COVER STORY: A race for a better life

To support Norma Bastidas and her fight against human trafficking, visit: - Robert Mangelsdorf
To support Norma Bastidas and her fight against human trafficking, visit:
— image credit: Robert Mangelsdorf

It all happened so fast that Norma Bastidas didn’t realize she was being abducted until she was already in the car, being driven off to the outskirts of Mexico City.

The Ladner mother-of-two was 17 at the time, and returning to her brother’s home after a dance course in the Mexican capital.

Having grown up in the coastal resort town of Mazatlan, she unfamiliar with the big city.

“I was at the bus stop when they approached me,” she recalls.

A car pulled up with three men in it. Two of them stepped out and began to talk to Bastidas, telling her they were there to pick her up and drive her home. Before she could resist, they grabbed her and her belongings and ushered her into the back seat of the car.

“They were good looking, and they acted very familiar, so the bystanders thought they knew me,” she says. “I didn’t realize I was in trouble until I was in the car.”

Bastidas had been raped before, when she was 12 years old. Trapped in the back seat of the car, surrounded on all sides, and driving through unfamiliar neighbourhoods, she feared the worst.

“I was terrified,” she recalls.

After a few hours on the road, the men drove Bastidas to a gated home in the rich, leafy suburbs of the capital. There they slapped her and punched her. They told her to behave, or else. They dragged her inside the mansion, and locked her in a room to await her fate.

After a few hours alone, a boy her own age came into the room.

“My brother has caused a lot of trouble, I’m sorry,” he said.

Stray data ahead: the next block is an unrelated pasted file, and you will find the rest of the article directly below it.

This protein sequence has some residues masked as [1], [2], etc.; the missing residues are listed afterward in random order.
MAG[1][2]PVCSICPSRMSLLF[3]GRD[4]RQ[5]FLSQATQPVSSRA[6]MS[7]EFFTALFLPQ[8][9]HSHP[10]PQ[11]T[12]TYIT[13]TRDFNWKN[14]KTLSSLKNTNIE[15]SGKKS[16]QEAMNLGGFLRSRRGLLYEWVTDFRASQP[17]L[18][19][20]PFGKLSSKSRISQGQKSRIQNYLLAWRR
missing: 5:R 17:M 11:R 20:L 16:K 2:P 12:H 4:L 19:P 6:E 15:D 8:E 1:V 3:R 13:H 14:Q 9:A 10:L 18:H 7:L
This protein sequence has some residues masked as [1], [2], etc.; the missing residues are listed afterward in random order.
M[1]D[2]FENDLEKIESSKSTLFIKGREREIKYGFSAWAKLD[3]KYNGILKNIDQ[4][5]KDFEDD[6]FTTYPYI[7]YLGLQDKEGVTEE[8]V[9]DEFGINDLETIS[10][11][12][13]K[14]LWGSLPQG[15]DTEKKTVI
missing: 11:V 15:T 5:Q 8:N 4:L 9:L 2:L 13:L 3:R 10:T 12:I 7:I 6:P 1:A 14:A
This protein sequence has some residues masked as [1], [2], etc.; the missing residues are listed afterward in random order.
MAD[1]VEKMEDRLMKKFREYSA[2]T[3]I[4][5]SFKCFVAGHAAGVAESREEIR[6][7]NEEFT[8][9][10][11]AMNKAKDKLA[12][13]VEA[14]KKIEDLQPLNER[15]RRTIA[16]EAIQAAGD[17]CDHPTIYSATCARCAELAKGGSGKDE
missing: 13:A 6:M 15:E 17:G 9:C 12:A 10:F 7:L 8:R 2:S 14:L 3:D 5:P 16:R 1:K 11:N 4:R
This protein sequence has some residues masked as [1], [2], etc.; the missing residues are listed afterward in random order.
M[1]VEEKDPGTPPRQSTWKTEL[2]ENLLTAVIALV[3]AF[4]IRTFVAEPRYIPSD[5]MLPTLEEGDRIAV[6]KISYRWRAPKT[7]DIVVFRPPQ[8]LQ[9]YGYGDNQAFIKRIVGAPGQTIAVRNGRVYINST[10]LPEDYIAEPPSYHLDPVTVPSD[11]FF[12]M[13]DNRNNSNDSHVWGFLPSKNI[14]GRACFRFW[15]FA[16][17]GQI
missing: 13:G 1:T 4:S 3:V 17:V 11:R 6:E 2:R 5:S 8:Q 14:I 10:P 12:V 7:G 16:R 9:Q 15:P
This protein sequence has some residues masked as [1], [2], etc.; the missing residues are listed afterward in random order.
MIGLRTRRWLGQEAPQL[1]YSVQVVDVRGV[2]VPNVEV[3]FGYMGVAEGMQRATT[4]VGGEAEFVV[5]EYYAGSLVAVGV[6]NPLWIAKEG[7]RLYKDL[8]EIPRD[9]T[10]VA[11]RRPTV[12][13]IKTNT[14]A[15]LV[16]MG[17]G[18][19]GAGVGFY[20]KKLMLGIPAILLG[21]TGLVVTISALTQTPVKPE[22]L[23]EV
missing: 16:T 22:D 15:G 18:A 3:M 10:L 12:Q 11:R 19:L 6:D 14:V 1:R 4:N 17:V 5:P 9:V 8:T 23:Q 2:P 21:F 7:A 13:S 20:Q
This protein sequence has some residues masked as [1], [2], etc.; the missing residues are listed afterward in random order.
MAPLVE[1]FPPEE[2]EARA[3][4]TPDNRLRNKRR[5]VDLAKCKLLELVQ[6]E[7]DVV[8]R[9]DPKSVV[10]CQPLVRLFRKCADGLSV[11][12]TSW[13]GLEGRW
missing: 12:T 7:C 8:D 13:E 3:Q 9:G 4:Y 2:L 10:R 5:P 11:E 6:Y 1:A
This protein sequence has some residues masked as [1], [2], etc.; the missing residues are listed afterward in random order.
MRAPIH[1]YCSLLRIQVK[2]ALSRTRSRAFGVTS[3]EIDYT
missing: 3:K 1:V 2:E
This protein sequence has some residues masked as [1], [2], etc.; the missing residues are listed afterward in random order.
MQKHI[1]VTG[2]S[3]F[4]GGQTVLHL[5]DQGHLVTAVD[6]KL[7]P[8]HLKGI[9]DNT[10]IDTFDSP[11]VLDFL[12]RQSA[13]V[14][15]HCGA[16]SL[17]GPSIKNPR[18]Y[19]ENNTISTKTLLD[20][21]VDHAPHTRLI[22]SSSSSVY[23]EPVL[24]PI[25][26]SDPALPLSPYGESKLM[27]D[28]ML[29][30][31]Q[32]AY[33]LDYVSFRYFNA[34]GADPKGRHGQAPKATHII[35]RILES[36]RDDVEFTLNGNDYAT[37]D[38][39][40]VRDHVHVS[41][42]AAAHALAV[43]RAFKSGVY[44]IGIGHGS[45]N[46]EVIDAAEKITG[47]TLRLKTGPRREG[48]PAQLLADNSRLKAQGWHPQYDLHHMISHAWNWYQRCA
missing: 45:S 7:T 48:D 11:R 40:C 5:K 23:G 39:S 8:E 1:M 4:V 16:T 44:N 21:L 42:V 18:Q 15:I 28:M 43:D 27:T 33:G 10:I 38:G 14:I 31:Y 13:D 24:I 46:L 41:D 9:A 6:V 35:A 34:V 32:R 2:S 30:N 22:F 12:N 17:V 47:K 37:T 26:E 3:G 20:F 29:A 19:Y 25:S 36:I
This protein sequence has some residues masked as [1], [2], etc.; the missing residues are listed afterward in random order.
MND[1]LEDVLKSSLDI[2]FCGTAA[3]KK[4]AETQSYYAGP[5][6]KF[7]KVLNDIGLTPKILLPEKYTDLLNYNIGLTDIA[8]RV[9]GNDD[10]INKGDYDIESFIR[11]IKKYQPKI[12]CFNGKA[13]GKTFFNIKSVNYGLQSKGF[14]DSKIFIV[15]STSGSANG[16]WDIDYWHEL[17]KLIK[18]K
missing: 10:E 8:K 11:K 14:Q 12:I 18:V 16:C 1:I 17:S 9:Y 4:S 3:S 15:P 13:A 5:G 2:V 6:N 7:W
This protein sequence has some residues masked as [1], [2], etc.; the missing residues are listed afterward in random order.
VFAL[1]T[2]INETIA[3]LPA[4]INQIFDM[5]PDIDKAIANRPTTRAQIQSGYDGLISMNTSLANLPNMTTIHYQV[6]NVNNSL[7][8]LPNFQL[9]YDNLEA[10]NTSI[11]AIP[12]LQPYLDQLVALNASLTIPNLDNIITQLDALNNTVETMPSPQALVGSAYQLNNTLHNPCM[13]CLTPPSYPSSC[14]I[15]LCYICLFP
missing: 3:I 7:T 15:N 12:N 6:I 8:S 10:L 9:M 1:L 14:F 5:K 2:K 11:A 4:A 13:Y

The boy took her to a hotel that night, and the next day, gave her money and put her on a bus back to Mexico City.

Bastidas was one of the lucky ones.

“I managed to escape,” she says. “Many other girls are not so lucky. It is very easy to make someone disappear.”

Bastidas didn’t go to the police. She says her captors were likely the rich sons of powerful men. By reporting the crime, they would know who she was and where she lived.

“I went home [to Mazatlan] and it became something we never really discussed,” she says. “I was so afraid to even leave my house.”

That was almost 30 years ago, and Bastidas says she now regrets not speaking out.

“I feel responsible, because I never talked about it,” she says. “You are never safe unless you speak up. The people who do this, they will keep doing it until they are stopped.”

Bastidas says she is hoping to make up for her previous silence by helping to raise awareness about the global problem of human trafficking.

Next month, Bastidas will be embarking on an epic journey that will take her from Cancun, Mexico, to Washington, DC: A Guinness World Record attempt for the longest triathlon ever completed. Bastidas will swim more than 150km, cycle more than 4,300 km, and run close to 1,200 km.

“Back then I couldn’t do anything because I was overwhelmed and scared,” she says. “But I’m doing something now.”

Bastidas escaped the violence of her homeland at the age of 19 when she accepted a modelling and acting contract with a talent agency in Japan, before settling in Canada.

She was young and naive and looking for a better life, but also fortunate that the opportunity she was offered her was legitimate.

“I was very lucky,” she says. “For many girls, they have their passports taken from them, they are forced to work for nothing, often as prostitutes.

“They are trapped.”

Bastidas says she was inspired to speak out about her own experiences after her eldest son Karl was diagnosed with cone rod dystrophy at age 11, and began to go blind.

As an immigrant single mother with a child with a disability, she says it was up to her to make sure he got the best care possible.

“I started to realize how important it was to speak up and do everything I could to help him,” she says.

Bastidas began running to cope with stress, and found her solace on the roads and trails.

“I didn’t want my boys to see me cry,” she says. “I had anxiety and shame. Sometimes I felt like I couldn’t breathe.”

But when Bastidas started running, she says the weight she was carrying became lighter, more bearable.

“It’s impossible to feel depressed when you are out in nature,” she says. “It’s like meditation. We’re meant to be outdoors.”